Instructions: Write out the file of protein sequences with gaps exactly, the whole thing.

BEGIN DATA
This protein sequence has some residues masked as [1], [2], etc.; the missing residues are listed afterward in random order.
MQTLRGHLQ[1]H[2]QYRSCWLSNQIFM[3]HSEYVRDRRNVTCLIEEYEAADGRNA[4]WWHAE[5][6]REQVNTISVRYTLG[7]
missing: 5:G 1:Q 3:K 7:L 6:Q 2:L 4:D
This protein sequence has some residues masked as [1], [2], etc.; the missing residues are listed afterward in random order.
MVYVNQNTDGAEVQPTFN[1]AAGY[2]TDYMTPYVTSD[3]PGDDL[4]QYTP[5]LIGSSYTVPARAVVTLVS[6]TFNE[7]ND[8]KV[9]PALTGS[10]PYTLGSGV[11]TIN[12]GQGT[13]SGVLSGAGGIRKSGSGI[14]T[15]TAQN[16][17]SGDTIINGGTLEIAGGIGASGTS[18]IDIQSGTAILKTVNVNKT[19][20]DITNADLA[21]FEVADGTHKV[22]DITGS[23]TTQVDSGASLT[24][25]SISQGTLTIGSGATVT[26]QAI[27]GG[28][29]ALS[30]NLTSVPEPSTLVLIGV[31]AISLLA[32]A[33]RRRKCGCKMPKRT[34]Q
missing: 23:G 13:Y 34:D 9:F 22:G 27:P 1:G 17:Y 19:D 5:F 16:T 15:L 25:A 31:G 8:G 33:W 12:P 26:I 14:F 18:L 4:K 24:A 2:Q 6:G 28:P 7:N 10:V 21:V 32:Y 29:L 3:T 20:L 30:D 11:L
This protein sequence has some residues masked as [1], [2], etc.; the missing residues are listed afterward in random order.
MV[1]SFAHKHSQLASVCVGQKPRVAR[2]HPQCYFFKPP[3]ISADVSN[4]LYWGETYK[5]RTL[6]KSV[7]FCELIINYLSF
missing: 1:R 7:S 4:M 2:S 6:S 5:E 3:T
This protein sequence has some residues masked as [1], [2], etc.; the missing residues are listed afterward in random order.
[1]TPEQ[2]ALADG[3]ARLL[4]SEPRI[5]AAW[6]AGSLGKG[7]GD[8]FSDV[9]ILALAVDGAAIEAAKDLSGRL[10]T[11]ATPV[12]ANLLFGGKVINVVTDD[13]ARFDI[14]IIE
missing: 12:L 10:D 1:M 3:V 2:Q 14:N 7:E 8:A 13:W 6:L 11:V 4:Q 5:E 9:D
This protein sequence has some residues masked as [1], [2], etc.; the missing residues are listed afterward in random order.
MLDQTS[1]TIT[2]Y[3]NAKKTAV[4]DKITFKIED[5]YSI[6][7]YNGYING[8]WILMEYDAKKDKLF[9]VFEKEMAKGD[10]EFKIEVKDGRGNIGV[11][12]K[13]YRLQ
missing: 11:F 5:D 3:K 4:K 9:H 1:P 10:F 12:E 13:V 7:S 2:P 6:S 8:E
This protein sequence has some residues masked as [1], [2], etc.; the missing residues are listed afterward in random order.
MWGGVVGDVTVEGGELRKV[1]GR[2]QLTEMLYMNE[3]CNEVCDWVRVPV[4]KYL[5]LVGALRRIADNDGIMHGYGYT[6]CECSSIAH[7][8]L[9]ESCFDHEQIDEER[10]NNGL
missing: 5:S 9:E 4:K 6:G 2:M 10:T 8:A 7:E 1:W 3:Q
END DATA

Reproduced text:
This protein sequence has some residues masked as [1], [2], etc.; the missing residues are listed afterward in random order.
MQTLRGHLQ[1]H[2]QYRSCWLSNQIFM[3]HSEYVRDRRNVTCLIEEYEAADGRNA[4]WWHAE[5][6]REQVNTISVRYTLG[7]
missing: 5:G 1:Q 3:K 7:L 6:Q 2:L 4:D
This protein sequence has some residues masked as [1], [2], etc.; the missing residues are listed afterward in random order.
MVYVNQNTDGAEVQPTFN[1]AAGY[2]TDYMTPYVTSD[3]PGDDL[4]QYTP[5]LIGSSYTVPARAVVTLVS[6]TFNE[7]ND[8]KV[9]PALTGS[10]PYTLGSGV[11]TIN[12]GQGT[13]SGVLSGAGGIRKSGSGI[14]T[15]TAQN[16][17]SGDTIINGGTLEIAGGIGASGTS[18]IDIQSGTAILKTVNVNKT[19][20]DITNADLA[21]FEVADGTHKV[22]DITGS[23]TTQVDSGASLT[24][25]SISQGTLTIGSGATVT[26]QAI[27]GG[28][29]ALS[30]NLTSVPEPSTLVLIGV[31]AISLLA[32]A[33]RRRKCGCKMPKRT[34]Q
missing: 23:G 13:Y 34:D 9:F 22:G 27:P 1:G 17:Y 19:D 5:F 16:T 15:L 25:A 31:G 8:G 33:W 12:P 26:I 14:F 18:L 4:K 24:A 2:Q 6:G 28:P 7:N 10:V 21:V 32:Y 29:L 3:T 20:L 30:D 11:L
This protein sequence has some residues masked as [1], [2], etc.; the missing residues are listed afterward in random order.
MV[1]SFAHKHSQLASVCVGQKPRVAR[2]HPQCYFFKPP[3]ISADVSN[4]LYWGETYK[5]RTL[6]KSV[7]FCELIINYLSF
missing: 1:R 7:S 4:M 2:S 6:S 5:E 3:T
This protein sequence has some residues masked as [1], [2], etc.; the missing residues are listed afterward in random order.
[1]TPEQ[2]ALADG[3]ARLL[4]SEPRI[5]AAW[6]AGSLGKG[7]GD[8]FSDV[9]ILALAVDGAAIEAAKDLSGRL[10]T[11]ATPV[12]ANLLFGGKVINVVTDD[13]ARFDI[14]IIE
missing: 12:L 10:D 1:M 3:V 2:Q 14:N 7:E 8:A 13:W 6:L 11:V 4:Q 5:E 9:D
This protein sequence has some residues masked as [1], [2], etc.; the missing residues are listed afterward in random order.
MLDQTS[1]TIT[2]Y[3]NAKKTAV[4]DKITFKIED[5]YSI[6][7]YNGYING[8]WILMEYDAKKDKLF[9]VFEKEMAKGD[10]EFKIEVKDGRGNIGV[11][12]K[13]YRLQ
missing: 11:F 5:D 3:K 4:K 9:H 1:P 10:F 12:E 13:V 7:S 2:P 6:S 8:E
This protein sequence has some residues masked as [1], [2], etc.; the missing residues are listed afterward in random order.
MWGGVVGDVTVEGGELRKV[1]GR[2]QLTEMLYMNE[3]CNEVCDWVRVPV[4]KYL[5]LVGALRRIADNDGIMHGYGYT[6]CECSSIAH[7][8]L[9]ESCFDHEQIDEER[10]NNGL
missing: 5:S 9:E 4:K 6:G 2:M 10:T 8:A 7:E 1:W 3:Q